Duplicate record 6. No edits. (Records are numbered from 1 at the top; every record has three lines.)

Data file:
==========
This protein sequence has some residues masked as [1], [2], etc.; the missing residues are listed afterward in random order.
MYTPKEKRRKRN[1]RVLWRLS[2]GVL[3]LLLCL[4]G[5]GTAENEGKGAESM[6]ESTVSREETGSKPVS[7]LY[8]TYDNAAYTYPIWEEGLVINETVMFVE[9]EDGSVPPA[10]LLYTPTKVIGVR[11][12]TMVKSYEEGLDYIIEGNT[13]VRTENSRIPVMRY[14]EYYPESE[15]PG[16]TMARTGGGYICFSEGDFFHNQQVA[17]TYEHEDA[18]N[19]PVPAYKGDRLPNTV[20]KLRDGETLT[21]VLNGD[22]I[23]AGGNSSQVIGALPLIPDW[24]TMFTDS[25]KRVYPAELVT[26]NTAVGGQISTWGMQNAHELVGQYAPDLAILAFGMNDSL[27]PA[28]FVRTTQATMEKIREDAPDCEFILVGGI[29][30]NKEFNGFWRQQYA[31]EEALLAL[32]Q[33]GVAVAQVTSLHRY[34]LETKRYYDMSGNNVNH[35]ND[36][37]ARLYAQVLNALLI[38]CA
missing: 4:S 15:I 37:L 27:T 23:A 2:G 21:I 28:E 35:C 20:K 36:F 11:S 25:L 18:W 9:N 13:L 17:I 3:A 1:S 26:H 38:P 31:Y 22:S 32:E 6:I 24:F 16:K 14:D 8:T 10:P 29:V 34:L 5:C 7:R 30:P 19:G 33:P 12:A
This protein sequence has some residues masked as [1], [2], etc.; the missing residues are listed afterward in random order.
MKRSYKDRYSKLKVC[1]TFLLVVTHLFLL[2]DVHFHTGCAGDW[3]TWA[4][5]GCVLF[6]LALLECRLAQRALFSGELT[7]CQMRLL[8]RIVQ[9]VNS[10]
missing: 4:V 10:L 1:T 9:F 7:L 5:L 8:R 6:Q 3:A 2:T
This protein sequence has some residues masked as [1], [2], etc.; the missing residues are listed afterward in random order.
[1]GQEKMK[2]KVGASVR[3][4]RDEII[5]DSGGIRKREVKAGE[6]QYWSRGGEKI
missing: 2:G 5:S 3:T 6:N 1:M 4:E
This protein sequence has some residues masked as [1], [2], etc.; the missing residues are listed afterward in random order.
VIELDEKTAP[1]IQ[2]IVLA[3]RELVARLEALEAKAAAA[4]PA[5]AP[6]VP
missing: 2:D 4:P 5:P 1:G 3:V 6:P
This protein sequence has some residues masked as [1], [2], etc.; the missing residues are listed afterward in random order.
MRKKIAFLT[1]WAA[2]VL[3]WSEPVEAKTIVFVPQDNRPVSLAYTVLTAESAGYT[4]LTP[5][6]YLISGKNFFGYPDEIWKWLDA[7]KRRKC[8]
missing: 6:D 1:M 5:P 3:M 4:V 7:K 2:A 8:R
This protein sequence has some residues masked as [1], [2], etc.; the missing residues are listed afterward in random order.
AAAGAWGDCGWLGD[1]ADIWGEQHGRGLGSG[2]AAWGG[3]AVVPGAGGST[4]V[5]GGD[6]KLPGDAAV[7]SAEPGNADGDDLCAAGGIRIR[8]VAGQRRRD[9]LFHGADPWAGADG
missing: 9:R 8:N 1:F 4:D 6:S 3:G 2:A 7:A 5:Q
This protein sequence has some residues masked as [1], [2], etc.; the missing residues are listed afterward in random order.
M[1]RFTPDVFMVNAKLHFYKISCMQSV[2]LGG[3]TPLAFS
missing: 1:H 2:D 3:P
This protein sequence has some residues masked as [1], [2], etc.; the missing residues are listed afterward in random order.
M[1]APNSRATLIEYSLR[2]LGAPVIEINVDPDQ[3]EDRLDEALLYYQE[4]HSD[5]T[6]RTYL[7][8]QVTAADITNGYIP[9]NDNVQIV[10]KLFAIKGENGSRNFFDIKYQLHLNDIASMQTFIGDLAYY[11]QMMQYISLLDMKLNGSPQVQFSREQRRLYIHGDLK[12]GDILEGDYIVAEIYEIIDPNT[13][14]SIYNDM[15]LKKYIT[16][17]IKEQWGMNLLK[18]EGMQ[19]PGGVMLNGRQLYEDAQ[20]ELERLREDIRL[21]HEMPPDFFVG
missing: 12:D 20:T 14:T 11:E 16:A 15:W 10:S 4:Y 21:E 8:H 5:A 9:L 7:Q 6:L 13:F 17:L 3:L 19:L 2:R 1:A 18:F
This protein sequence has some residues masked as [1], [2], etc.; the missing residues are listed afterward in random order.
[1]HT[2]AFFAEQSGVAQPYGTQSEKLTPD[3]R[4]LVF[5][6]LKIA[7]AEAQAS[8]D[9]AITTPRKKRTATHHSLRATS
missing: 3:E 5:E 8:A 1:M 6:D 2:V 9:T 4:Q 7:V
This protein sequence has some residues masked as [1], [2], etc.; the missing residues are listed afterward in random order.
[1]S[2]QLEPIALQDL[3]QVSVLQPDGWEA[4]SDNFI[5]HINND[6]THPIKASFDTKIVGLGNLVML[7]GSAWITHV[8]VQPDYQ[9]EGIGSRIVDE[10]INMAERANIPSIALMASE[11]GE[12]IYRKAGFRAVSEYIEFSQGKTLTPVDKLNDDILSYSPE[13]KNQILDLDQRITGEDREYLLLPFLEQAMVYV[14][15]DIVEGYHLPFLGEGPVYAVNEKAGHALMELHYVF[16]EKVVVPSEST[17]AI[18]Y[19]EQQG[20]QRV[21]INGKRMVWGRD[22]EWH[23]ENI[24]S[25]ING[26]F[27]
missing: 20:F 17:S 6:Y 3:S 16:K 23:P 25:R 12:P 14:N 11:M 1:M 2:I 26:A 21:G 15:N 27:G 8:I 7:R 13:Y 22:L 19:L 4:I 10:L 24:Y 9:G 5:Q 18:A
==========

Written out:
This protein sequence has some residues masked as [1], [2], etc.; the missing residues are listed afterward in random order.
AAAGAWGDCGWLGD[1]ADIWGEQHGRGLGSG[2]AAWGG[3]AVVPGAGGST[4]V[5]GGD[6]KLPGDAAV[7]SAEPGNADGDDLCAAGGIRIR[8]VAGQRRRD[9]LFHGADPWAGADG
missing: 9:R 8:N 1:F 4:D 6:S 3:G 2:A 7:A 5:Q